Working primarily in stores, as a visual merchandiser you will create window and in-store displays in the retail shops and department stores of your company, taking responsibility for 'the look' of the store, with the aim of promoting goods in order to maximise sales.
Retail store displays are regularly updated by the VM, and themes can be dictated by a number of factors, including the seasons of the year, annual events, current fashions and trends, and sales and promotions. The the lowest level of visual merchandising is assistant VM, rising to VM manager and ultimately up to visual merchandising/image controller, employing a staff of fifty plus in an appropriately large organisation.
Although most visual merchandisers work in store, there are other options available, depending on the company. Fashion retailers, for example, employ a visual merchandising team, which will work both in head office and in the retail stores.
Visual merchandising designers who work in head office collaborate closely with other departments to create strategies and promotional events in order to excite and maintain the interest of the customers.
Additionally, some visual merchandisers work on a freelance basis, sometimes even as a consultant to deliver solutions or even training to a company’s employees.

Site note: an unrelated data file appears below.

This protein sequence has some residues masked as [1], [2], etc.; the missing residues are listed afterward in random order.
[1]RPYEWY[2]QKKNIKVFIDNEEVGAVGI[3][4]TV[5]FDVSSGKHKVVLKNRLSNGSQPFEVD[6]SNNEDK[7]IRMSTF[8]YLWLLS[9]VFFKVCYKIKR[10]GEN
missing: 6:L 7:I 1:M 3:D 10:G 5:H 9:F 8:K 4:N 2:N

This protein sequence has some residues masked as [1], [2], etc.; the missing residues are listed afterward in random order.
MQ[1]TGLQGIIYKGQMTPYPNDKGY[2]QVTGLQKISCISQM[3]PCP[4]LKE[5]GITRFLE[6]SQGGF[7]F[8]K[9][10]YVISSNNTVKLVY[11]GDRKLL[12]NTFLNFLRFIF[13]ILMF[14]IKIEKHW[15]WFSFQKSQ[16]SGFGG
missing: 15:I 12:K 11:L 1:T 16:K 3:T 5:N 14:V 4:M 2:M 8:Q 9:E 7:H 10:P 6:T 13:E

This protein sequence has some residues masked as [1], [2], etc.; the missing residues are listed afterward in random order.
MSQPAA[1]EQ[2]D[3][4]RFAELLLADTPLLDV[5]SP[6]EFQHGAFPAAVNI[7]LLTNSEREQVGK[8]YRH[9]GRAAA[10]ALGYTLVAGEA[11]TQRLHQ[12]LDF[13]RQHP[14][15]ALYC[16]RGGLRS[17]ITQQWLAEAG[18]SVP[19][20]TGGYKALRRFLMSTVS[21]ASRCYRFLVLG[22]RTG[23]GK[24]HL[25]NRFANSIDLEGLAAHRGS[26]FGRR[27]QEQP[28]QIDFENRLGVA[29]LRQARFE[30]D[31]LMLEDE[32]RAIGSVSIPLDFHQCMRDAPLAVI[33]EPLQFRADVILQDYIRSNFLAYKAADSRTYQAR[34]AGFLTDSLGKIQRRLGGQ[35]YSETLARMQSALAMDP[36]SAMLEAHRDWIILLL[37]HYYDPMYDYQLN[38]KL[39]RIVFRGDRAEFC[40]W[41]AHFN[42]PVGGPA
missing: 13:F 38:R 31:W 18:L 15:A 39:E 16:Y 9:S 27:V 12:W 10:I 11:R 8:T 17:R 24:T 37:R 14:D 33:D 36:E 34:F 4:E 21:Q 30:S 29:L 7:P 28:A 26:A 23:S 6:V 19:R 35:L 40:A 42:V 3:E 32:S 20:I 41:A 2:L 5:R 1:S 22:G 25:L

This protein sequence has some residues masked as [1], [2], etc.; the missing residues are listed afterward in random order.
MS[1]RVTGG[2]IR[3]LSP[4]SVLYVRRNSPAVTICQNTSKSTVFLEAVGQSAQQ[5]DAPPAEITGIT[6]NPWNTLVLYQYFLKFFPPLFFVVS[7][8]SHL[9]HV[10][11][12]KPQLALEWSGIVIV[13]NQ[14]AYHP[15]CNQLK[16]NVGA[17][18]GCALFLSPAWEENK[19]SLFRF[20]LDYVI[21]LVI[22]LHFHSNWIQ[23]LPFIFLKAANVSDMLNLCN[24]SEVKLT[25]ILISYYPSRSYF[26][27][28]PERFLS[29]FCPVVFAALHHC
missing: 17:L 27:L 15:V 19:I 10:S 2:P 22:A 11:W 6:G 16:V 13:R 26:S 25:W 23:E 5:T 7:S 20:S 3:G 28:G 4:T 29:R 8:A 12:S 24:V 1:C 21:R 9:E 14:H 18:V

Visual merchandising activities will vary according to the roles within the team, but may include: sourcing materials and display elements, such as lighting, props and accessories, installing and dismantling displays, using available space to the best advantage and dressing mannequins and making use of creative lighting for window displays. The visual merchandiser will also prepare the retail stores for promotional events and will give feedback to head office as well as liaise with merchandisers and buyers.
A key part of a visual merchandiser’s job will be competitor analysis – carrying out comparative shops in order to assess what other similar shops are doing in terms of their in-store visuals. Find out how to do an impressive SWOT analysis here.
Good knowledge of the retail industry
Understanding of key fashion trends and a strong eye for styling
A real creative flair and eye for style
Experience in a fashion retail environment
Awareness of trends, seasonal looks and the target market for the brand
Starting salaries for a member of the VM team can be from around £12,000 to £18,000 depending on the role and the company. More experienced visual merchandisers can earn around £20,000 to £25,00 a year, and senior visual merchandising managers or designers can earn between £25,000 and £55,000 a year. Visual merchandising directors can earn £60,000 a year and over.
Starting out, you will probably have to have completed a retail design qualification or have done some on-the-job training by moving onto a trainee visual merchandiser from a shopfloor position. Creative qualifications will always get you a good leg-up but once you’re in the industry, you’ll develop a lot of skills on the job. Many larger retailers, for example, will have in-house training programmes for their display staff.